Company looks to authority for help
By SARAH LUNDGREN The Brunswick News
It's been a bit of a bumpy road for Scojet, a precision parts maker that moved to Brunswick from Augusta a year ago.
The facility moved into the former Keebler distribution center in the Brunswick-McBride Industrial Park, which was owned by the Brunswick and Glynn County Development Authority.
Shortly after its arrival, Scojet was approached by an internationally known aviation firm in Liberty County seeking its help in manufacturing titanium parts to go into airplane engines.
The opportunity was too crucial to pass up, but the newly located company would need help to get things started.
Through grants and loans, including $82,000 from the Brunswick and Glynn County Development Authority, it has been able to get things moving, but it's been a slow process.
The company had hoped for a $1.3 million loan but has come up $150,000 short of the amount it needs.
After moving in a couple of nearly 20-feet tall machines to finally begin production, Scojet has hit yet another road block. Before it could get the massive machines running, it needed almost $90,000 worth of unexpected electrical work done to the building, including some new transformers and wiring.
At the moment, the company needs to be able to pay for the electrical work and provide $25,000 in additional machinery in order to make the parts promised its partners.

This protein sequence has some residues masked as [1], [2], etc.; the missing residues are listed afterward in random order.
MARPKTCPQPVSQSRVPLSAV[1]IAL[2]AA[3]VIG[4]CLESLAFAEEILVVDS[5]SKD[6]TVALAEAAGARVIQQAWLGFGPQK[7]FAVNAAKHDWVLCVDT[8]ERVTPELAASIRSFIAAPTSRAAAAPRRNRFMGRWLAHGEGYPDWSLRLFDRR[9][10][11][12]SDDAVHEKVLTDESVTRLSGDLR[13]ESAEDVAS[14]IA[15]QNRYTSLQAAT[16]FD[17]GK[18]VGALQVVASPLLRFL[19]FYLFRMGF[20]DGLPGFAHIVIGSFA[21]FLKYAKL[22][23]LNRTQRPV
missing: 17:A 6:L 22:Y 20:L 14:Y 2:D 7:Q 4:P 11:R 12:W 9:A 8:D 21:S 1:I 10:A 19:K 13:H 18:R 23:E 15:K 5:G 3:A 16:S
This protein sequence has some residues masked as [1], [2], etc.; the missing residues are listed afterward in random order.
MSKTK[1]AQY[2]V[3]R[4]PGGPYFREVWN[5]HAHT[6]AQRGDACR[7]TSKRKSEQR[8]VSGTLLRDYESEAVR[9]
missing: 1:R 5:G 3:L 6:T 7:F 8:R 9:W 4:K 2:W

Scojet has turned to the Brunswick and Glynn County Development Authority again for help.
During a called board meeting Thursday, Development Authority members debated on what more they could do, or if they should help in the first place. Scojet requested a $100,000 loan, to be paid back over five years at 5 percent with a specific interest plan.
Dave Smith, interim director of the development authority, explained the situation to board members, pointing out that what had been done to the building electrical-wise was partially a benefit to them. The authority no longer owns the building but has the note for the building as collateral
Scojet has been making regular payments.
"Of the $100,000, basically 75 percent would be used to pay off the electrical work and the other roughly 25 percent would be for machinery," Smith said. "Of that $90,000 of electrical work (to the building), about $50,000 is actually equipment: transformers, breakers, actual hardware."
Some of the board members were cautious to consider the loan, which the company has said would get it moving.
The board wasn't entirely convinced.
Board members Bruce Dixon and Mel Baxter said they would like to help with something, especially to protect their initial investment.
The board agreed to provide a loan of up to $75,000,
Beyond that, Baxter said he would like to sit down with Scojet representatives and the company it will do business with when it goes online.
While it is not the full loan, Scojet would be able to begin produce at least one or two of the requested parts for its client.
* Reporter Sarah Lundgren writes about education and other local topics. Contact her at firstname.lastname@example.org, on Facebook or at 265-8320, ext. 322.